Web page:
An aura of spooky futurism has clung to biometric identification systems, which convert human bodies into combinations of measurements and patterns that a machine can read and store. Questions remain about how accurately our putatively unique biological traits can be translated into data. The United States, despite its technological dominance, has been particularly slow to adopt biometric technologies.
But the American company Apple is giving biometrics a huge bump as a result of its latest iPhone, the 5S, which goes on sale September 20. The model employs fingerprint identification as the way users unlock their devices.
For at least a decade, various other laptop and phone manufacturers have tentatively offered fingerprint recognition features before withdrawing them. But Apple is the first to make biometric identification standard, and enabled by default. The company also has a storied history of nudging technologies — including the smartphone itself — into user-friendliness and watching their popularity explode.
To coax users into using their anatomy as a password, Apple has embedded the so-called "Touch ID" hardware in the phone’s home button. Currently, users unlock the phone by first pressing the button and then entering a passcode — if they have one set up. With Touch ID, users simply hold their finger over the home button for an additional moment to wake up and unlock the phone.
The system will get a lot of users, in other words. If they like it, they may be more open to other biometric identification systems. But the reverse is also true, making the feature an important trial balloon.
Privacy and security are issues that dog any use of biometric user verification, and Apple’s announcement has proven no different.
The company has shown it's aware of those concerns. By opting for a capacitance scanner, which measures how much electricity is conducted through different points on the user’s finger to map its ridges, Apple has reduced the chance that a detached finger or, more likely, a photocopy could trick the system.
But what if the user's fingerprint, due to aging or injury or a damaged scanner, is rejected? In recent years, efforts to use fingerprints for national identity papers in Europe have been put on ice because they weren't accurate enough. Apple appears to betting that Touch ID's role protecting a single electronic device will spare it from such high-stakes arguments. But if the system doesn't work reliably, it will give Apple a black eye it doesn't need, and may prove a major setback for other biometric identification systems to boot.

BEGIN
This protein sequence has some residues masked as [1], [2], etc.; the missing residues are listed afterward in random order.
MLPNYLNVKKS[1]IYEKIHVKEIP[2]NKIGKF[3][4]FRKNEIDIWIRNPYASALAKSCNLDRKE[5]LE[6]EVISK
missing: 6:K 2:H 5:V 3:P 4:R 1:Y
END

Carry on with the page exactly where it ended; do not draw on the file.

As for privacy, the iPhone will not save an image of the fingerprint, but will instead keep data points which are encrypted and stored locally on the phone. The biometric passcode won’t be backed up to Apple servers or iCloud, according to Apple senior vice president Philip Schiller. Apple is not giving app developers access to Touch ID, at least until the system has had its very public beta test.
Because Apple’s system is closed, users will not be able to verify its privacy and security for themselves. Security experts insist that manual verification is the single best way to ensure privacy. The Free Software Foundation has cried foul.
"Is the hardware only capable of reading a pattern, or is it that the software Apple ships only uses the pattern functionality? This matters, because if the hardware is capable of both, then other software could enable those functions," FSF executive director John Sullivan told Singularity Hub.
Encrypting information as sensitive as biometric data is only as secure as the particular method of encryption, Sullivan noted.
"The devil is in the details," he said.
But Jules Polonetsky, the director of the Future of Privacy Forum, saw more benefits than privacy risks in the biometric system.
“The fingerprint reader provides far better security and is easier to use than simple passcodes. By not storing the actual print, and by keeping the data on the phone and ensuring apps can't access it, Apple has minimized the most likely privacy concerns,” Polonetsky told Singularity Hub.
Only half of U.S. users use passcodes, and most of their codes are not very secure. So it seems Apple has cleverly set the bar low for Touch ID: If it's reliable enough to prompt more users to lock down their phones, it will mark an improvement in mobile security.
Other mobile companies are taking note. According to a Wall Street Journal report, at least one Android phone-maker is already planning a fingerprint login.
Photos: Fazen via Flickr; iPhone 5S photos courtesy Apple